Threshold Concepts: Investigate Places
Collect and analyse statistics and other information in order to draw clear conclusions about locations.
Identify and describe how the physical features affect the human activity within a location.
Use a range of geographical resources to give detailed descriptions and opinions of the characteristic features of a location.
Use different types of fieldwork sampling (random and systematic) to observe, measure and record the human and physical features in the local area. Record the results in a range of ways.
Analyse and give views on the effectiveness of different geographical representations of a location (such as aerial images compared with maps and topological maps - as in London's Tube map).
Name and locate some of the countries and cities of the world and their identifying human and physical characteristics, including hills, mountains, rivers, key topographical features and land-use patterns; and understand how some of these aspects have changed over time.
Name and locate the countries of North and South America and identify their main physical and human characteristics.
Threshold Concepts: Investigate Patterns
Identify and describe the geographical significance of latitude, longitude, Equator, Northern Hemisphere, Southern Hemisphere, the Tropics of Cancer and Capricorn, Arctic and Antarctic Circle, and time zones (including day and night).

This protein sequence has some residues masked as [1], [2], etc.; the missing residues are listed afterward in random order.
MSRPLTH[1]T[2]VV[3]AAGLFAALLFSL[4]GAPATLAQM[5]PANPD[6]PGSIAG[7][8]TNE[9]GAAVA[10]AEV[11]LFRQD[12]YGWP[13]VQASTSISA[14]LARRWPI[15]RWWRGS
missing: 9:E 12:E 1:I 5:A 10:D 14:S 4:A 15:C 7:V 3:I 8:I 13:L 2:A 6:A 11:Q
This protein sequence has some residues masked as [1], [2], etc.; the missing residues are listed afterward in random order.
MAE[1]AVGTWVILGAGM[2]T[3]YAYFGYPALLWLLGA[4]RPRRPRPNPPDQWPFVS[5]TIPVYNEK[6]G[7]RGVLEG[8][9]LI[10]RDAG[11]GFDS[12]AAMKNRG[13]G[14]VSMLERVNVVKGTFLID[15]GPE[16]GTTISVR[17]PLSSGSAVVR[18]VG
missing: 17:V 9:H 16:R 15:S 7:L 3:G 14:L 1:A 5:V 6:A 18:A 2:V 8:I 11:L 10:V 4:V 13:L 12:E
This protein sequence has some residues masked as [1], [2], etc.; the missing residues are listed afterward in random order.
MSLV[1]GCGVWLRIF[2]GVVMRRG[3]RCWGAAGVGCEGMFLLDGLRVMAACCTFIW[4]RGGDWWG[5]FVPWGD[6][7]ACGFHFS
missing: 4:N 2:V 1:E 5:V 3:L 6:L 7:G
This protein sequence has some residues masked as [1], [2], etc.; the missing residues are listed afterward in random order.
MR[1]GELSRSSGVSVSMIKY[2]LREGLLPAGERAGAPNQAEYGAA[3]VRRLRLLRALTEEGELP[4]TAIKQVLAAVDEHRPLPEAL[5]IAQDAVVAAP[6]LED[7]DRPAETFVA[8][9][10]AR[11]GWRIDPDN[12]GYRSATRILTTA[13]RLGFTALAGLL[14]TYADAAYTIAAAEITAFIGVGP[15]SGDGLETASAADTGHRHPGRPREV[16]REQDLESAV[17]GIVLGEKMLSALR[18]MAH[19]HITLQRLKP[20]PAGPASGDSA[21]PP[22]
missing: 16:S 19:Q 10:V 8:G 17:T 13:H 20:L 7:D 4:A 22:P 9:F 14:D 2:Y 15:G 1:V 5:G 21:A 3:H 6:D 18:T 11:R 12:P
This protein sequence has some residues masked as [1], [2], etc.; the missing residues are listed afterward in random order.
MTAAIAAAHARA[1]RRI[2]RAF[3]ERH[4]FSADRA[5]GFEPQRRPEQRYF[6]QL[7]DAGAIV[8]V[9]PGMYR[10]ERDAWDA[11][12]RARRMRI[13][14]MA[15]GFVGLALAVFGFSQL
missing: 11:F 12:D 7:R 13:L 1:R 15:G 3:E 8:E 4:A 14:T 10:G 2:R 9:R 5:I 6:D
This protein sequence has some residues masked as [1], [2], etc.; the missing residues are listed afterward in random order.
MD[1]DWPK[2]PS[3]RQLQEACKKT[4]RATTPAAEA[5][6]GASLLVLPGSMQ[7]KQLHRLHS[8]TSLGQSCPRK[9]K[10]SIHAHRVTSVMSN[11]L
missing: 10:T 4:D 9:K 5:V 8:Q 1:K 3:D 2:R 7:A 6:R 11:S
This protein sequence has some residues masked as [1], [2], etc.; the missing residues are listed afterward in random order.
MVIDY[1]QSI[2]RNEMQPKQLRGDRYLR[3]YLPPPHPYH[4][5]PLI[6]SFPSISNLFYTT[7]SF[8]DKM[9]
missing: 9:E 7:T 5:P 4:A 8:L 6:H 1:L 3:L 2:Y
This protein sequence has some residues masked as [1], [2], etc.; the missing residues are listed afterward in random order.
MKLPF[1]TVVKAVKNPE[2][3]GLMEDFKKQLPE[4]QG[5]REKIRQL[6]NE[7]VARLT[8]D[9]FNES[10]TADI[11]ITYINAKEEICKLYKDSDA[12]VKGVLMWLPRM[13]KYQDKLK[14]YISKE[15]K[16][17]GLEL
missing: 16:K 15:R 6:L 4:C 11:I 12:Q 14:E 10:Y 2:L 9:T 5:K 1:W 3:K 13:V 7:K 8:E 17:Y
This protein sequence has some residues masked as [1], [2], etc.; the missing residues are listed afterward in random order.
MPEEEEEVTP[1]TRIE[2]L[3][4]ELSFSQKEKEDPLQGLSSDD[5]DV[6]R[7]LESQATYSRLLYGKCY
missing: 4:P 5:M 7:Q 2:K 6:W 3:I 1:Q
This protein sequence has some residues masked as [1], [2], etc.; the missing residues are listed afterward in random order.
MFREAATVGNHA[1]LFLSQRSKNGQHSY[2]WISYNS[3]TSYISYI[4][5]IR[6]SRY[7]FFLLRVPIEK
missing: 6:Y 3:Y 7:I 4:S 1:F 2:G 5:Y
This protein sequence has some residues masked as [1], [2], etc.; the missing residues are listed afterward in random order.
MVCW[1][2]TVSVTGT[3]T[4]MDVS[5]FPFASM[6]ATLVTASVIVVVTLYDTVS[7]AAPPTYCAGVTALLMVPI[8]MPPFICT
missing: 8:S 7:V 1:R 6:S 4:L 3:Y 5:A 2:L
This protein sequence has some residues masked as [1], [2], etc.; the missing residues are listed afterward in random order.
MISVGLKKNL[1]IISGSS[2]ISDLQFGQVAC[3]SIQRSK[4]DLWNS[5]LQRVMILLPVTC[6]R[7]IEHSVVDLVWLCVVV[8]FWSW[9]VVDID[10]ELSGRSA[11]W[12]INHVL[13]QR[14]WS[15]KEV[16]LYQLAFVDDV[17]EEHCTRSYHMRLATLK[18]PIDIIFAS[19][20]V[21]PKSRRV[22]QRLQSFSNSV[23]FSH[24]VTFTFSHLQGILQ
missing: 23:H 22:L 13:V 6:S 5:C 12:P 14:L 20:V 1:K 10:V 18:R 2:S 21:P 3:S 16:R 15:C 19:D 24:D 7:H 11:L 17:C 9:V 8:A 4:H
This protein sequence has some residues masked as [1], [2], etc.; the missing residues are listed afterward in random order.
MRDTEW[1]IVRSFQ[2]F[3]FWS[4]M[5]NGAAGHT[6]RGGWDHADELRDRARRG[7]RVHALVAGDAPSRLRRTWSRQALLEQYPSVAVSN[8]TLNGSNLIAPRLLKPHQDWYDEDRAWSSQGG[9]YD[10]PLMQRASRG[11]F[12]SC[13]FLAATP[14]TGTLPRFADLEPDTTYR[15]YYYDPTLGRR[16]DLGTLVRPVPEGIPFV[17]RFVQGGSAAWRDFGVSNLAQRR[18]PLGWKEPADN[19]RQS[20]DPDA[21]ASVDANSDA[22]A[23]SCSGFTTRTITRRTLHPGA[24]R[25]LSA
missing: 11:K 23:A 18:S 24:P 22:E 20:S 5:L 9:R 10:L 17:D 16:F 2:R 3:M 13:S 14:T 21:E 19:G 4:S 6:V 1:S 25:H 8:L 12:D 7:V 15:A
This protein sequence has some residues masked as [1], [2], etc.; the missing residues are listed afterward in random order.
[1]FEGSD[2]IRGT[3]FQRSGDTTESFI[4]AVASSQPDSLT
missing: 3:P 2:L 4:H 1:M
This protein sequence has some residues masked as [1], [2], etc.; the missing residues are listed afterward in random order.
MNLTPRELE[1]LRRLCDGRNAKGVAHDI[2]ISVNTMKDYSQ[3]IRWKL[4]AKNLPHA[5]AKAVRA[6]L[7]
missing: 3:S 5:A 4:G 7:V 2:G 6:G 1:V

Understand some of the reasons for geographical similarities and differences between countries.
Describe how locations around the world are changing and explain some of the reasons for change.
Describe how countries and geographical regions are interconnected and interdependent.
Threshold Concepts: Communicate Geographically
Describe and understand key aspects of:
a) physical geography, including: climate zones, biomes and vegetation belts, rivers, mountains, volcanoes and earthquakes and the water cycle.
b) human geography, including: settlements, land use, economic activity including trade links, and the distribution of natural resources including energy, food, minerals, and water supplies.
Use the eight points of a compass, four-figure grid references, symbols and a key (that uses standard Ordnance Survey symbols) to communicate knowledge of the United Kingdom and the world.
Create maps of locations identifying patterns (such as: land use, climate zones, population densities, height of land).